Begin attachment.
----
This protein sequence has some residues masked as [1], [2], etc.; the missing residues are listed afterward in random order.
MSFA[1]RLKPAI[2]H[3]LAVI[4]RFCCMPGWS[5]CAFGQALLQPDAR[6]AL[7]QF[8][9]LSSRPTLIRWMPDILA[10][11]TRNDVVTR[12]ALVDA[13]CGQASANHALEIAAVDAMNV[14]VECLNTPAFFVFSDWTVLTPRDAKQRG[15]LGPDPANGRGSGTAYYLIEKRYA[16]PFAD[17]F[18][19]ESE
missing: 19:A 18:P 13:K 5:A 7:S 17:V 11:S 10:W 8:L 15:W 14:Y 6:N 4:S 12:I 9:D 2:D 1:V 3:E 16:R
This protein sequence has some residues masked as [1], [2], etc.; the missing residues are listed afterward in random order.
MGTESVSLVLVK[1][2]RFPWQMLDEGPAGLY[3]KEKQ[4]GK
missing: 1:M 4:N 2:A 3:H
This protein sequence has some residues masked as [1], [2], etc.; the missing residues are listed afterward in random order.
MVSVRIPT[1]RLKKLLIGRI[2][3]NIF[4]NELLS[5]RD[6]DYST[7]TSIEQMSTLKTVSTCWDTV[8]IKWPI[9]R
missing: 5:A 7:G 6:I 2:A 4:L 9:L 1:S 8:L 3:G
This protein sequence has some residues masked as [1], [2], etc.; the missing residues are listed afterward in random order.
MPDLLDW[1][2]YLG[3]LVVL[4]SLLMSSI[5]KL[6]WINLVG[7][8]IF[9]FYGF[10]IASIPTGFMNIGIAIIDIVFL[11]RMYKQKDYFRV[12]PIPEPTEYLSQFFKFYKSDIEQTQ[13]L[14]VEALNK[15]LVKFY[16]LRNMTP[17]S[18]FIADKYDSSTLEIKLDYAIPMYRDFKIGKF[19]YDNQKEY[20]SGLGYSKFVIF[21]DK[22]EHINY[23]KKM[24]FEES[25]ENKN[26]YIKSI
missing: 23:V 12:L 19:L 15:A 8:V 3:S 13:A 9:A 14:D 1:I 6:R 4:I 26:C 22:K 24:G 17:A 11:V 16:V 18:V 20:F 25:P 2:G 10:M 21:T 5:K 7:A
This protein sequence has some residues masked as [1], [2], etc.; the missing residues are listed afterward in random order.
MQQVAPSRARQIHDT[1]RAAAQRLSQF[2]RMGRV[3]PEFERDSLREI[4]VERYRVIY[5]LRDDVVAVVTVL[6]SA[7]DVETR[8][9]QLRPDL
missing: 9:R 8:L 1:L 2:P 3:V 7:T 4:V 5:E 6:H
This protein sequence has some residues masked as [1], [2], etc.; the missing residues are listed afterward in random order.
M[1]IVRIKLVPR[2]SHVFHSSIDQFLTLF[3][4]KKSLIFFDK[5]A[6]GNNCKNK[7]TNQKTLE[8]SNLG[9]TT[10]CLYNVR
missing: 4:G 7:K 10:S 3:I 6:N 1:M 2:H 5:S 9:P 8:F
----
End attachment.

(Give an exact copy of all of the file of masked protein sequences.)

This protein sequence has some residues masked as [1], [2], etc.; the missing residues are listed afterward in random order.
MSFA[1]RLKPAI[2]H[3]LAVI[4]RFCCMPGWS[5]CAFGQALLQPDAR[6]AL[7]QF[8][9]LSSRPTLIRWMPDILA[10][11]TRNDVVTR[12]ALVDA[13]CGQASANHALEIAAVDAMNV[14]VECLNTPAFFVFSDWTVLTPRDAKQRG[15]LGPDPANGRGSGTAYYLIEKRYA[16]PFAD[17]F[18][19]ESE
missing: 19:A 18:P 13:K 5:A 7:S 17:V 11:S 10:W 8:L 15:W 14:Y 6:N 4:S 12:I 9:D 2:D 1:V 3:E 16:R
This protein sequence has some residues masked as [1], [2], etc.; the missing residues are listed afterward in random order.
MGTESVSLVLVK[1][2]RFPWQMLDEGPAGLY[3]KEKQ[4]GK
missing: 1:M 4:N 2:A 3:H
This protein sequence has some residues masked as [1], [2], etc.; the missing residues are listed afterward in random order.
MVSVRIPT[1]RLKKLLIGRI[2][3]NIF[4]NELLS[5]RD[6]DYST[7]TSIEQMSTLKTVSTCWDTV[8]IKWPI[9]R
missing: 5:A 7:G 6:I 2:A 4:L 9:L 1:S 8:L 3:G
This protein sequence has some residues masked as [1], [2], etc.; the missing residues are listed afterward in random order.
MPDLLDW[1][2]YLG[3]LVVL[4]SLLMSSI[5]KL[6]WINLVG[7][8]IF[9]FYGF[10]IASIPTGFMNIGIAIIDIVFL[11]RMYKQKDYFRV[12]PIPEPTEYLSQFFKFYKSDIEQTQ[13]L[14]VEALNK[15]LVKFY[16]LRNMTP[17]S[18]FIADKYDSSTLEIKLDYAIPMYRDFKIGKF[19]YDNQKEY[20]SGLGYSKFVIF[21]DK[22]EHINY[23]KKM[24]FEES[25]ENKN[26]YIKSI
missing: 23:V 12:L 19:L 15:A 8:V 3:S 13:A 9:A 14:D 1:I 6:R 4:I 26:C 22:K 24:G 17:A 11:V 16:V 18:V 20:F 25:P 2:G 10:M 21:T 5:K 7:A
This protein sequence has some residues masked as [1], [2], etc.; the missing residues are listed afterward in random order.
MQQVAPSRARQIHDT[1]RAAAQRLSQF[2]RMGRV[3]PEFERDSLREI[4]VERYRVIY[5]LRDDVVAVVTVL[6]SA[7]DVETR[8][9]QLRPDL
missing: 9:R 8:L 1:L 2:P 3:V 7:T 4:V 5:E 6:H
This protein sequence has some residues masked as [1], [2], etc.; the missing residues are listed afterward in random order.
M[1]IVRIKLVPR[2]SHVFHSSIDQFLTLF[3][4]KKSLIFFDK[5]A[6]GNNCKNK[7]TNQKTLE[8]SNLG[9]TT[10]CLYNVR
missing: 4:G 7:K 10:S 3:I 6:N 1:M 2:H 5:S 9:P 8:F